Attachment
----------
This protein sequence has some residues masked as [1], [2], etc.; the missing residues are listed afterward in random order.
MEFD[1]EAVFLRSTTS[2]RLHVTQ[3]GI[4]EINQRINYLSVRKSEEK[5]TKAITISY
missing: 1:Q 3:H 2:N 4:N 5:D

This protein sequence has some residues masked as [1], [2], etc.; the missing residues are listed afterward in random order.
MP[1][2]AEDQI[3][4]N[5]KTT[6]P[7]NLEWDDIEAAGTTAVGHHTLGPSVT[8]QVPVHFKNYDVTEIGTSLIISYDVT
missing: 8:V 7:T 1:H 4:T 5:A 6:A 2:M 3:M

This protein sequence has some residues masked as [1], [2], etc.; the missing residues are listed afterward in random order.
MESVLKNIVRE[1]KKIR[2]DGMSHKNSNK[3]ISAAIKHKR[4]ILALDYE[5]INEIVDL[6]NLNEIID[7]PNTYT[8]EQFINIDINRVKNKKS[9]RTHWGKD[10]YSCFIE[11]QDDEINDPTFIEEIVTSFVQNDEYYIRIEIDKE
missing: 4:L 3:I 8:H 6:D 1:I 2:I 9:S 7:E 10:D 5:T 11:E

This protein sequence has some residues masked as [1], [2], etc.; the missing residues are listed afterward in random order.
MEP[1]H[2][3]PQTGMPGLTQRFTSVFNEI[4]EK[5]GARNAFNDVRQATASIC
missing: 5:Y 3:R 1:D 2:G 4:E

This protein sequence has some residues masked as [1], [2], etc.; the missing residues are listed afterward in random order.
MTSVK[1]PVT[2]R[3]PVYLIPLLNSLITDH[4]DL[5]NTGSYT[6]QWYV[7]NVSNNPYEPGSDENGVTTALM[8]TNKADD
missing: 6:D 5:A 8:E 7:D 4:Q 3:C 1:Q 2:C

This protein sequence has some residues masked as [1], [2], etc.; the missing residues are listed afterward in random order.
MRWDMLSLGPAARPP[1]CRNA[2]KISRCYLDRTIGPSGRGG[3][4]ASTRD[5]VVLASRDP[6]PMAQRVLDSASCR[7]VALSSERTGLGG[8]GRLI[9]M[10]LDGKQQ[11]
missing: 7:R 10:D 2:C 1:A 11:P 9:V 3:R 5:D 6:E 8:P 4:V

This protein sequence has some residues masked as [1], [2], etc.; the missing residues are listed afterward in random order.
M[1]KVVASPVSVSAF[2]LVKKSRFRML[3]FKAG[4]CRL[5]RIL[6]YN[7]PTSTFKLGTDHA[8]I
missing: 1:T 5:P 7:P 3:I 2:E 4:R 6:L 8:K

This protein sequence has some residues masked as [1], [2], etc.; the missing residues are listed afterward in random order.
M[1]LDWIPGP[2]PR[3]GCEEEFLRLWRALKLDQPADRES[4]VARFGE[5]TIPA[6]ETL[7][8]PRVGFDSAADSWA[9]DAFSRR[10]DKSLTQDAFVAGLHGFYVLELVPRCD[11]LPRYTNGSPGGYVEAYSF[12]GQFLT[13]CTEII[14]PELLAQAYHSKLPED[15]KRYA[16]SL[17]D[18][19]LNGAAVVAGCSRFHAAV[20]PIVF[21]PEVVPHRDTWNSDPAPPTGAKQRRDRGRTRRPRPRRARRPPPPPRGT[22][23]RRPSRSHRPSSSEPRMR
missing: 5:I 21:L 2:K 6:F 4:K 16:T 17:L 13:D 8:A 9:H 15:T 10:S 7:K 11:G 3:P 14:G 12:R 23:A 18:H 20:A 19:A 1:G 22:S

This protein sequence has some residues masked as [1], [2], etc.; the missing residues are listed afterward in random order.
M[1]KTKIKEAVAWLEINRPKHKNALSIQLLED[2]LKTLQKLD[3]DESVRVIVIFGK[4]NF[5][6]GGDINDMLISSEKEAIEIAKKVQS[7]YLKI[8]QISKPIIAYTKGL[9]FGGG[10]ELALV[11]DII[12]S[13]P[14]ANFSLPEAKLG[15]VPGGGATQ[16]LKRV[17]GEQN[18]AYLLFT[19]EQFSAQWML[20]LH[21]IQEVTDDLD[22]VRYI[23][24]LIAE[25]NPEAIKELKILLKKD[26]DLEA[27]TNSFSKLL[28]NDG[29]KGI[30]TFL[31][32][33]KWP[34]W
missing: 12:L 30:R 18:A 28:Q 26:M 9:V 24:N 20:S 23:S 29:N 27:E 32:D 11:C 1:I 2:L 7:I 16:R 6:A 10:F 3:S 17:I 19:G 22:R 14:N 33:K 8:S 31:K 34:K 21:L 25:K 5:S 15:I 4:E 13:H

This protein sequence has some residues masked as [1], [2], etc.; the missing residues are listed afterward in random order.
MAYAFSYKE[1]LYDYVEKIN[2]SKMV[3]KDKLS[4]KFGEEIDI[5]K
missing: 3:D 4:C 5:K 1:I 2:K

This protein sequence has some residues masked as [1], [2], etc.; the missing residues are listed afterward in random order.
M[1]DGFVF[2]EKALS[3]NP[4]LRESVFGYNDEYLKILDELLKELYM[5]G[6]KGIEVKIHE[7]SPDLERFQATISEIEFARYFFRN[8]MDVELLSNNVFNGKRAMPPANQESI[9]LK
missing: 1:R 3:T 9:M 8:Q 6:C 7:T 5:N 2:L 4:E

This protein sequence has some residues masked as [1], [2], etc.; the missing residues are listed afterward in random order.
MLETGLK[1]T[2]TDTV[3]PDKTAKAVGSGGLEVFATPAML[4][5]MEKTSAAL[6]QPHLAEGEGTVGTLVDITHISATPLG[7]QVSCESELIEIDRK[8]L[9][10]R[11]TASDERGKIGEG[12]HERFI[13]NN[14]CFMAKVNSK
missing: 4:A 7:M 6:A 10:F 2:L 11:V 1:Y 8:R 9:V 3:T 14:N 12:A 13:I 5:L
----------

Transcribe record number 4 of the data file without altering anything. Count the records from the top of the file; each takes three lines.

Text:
This protein sequence has some residues masked as [1], [2], etc.; the missing residues are listed afterward in random order.
MEP[1]H[2][3]PQTGMPGLTQRFTSVFNEI[4]EK[5]GARNAFNDVRQATASIC
missing: 5:Y 3:R 1:D 2:G 4:E